BT Sport has been forced to abandon post-match interviews outside football grounds – because football fans cannot be relied upon not to swear.
The broadcaster was rapped on the knuckles by the regulator Ofcom after a live broadcast in February was repeatedly interrupted by foul language from chanting Arsenal fans.
Presenter Jake Humphrey had to apologise to viewers after a series of clearly audible instances of the f-word were broadcast as he attempted to discuss Arsenal’s 2-1 FA Cup win over Liverpool on February 16 at around 6.30pm.
He said: “Apologies for some of the words being used there by the Arsenal fans. What they’re chanting now is an awful lot better.”
But the incident was found to have breached Ofcom’s broadcasting regulations and has forced BT Sport to abandon post-match analysis from outside grounds altogether according to the latest Ofcom complaints bulletin.
However BT will broadcast outside grounds before kick off because it believes the emotions of fans are “significantly reduced” it was reported in the bulletin, which has been published today.
BT Sport will be forced to explain themselves to Ofcom officials in a hastily convened meeting to discuss the breach which follows another example of the broadcast by BT Sport of inappropriate content before the watershed was reported by Ofcom in October.
BT Sport was then forced to issue an apology following former footballer David Ginola’s embarrassing gaffe – after he made an inappropriate gesture towards presenter Humphrey live on air.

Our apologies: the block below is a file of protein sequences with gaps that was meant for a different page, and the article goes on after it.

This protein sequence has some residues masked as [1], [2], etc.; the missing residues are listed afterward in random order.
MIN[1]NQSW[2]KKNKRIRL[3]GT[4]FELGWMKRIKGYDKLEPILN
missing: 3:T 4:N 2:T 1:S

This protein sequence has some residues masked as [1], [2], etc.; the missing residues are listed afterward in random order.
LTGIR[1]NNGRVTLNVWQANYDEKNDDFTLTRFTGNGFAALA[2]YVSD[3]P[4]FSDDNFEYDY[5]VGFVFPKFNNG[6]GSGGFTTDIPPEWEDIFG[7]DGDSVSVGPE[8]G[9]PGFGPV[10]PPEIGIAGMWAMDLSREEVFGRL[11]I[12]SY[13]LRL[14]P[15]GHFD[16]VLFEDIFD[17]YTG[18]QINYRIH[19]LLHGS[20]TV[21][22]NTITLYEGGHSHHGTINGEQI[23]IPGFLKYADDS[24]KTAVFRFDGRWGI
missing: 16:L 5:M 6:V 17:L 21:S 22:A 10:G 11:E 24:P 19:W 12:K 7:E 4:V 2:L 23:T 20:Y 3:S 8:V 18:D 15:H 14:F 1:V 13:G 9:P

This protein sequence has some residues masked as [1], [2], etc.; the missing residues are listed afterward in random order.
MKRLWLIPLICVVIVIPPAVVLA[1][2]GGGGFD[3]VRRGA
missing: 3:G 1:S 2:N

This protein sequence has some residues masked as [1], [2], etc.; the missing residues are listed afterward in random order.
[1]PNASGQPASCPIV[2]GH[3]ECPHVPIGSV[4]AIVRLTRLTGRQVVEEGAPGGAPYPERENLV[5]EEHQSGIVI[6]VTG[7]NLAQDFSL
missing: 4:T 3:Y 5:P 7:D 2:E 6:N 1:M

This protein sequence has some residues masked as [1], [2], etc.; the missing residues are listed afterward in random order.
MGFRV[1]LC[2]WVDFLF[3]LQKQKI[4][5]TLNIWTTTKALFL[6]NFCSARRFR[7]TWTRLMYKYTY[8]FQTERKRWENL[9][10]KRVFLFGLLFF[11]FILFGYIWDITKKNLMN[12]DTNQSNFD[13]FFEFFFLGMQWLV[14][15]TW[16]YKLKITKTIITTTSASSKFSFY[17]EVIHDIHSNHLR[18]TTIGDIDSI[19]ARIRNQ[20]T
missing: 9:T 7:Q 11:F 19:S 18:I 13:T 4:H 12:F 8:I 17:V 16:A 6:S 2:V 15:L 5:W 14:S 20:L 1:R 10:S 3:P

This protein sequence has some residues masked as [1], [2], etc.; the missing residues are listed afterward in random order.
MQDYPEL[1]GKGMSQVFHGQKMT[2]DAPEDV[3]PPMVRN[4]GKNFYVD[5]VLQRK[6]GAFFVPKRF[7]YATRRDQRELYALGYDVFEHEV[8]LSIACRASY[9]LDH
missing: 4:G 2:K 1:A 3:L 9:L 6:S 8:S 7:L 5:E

The broadcaster will be required to “discuss its compliance arrangements” after Ofcom said it was “concerned that a similar instance of offensive language… should arise so soon after the previous compliance failure”.
Ben has worked as a professional journalist specialising in TV and the arts for nearly twenty years. After a two year stint on local newspapers in the mid 1990s, he spent more than 5 years as the broadcast reporter at the Stage newspaper. Following that he enjoyed staff reporting positions at the Sunday Mirror and the Sunday Times breaking stories and writing features before settling as a full time freelance writing for an array of newspapers and magazines - but mainly for the Guardian, Evening Standard, Broadcast, Independent and the New Statesman where he wrote a column.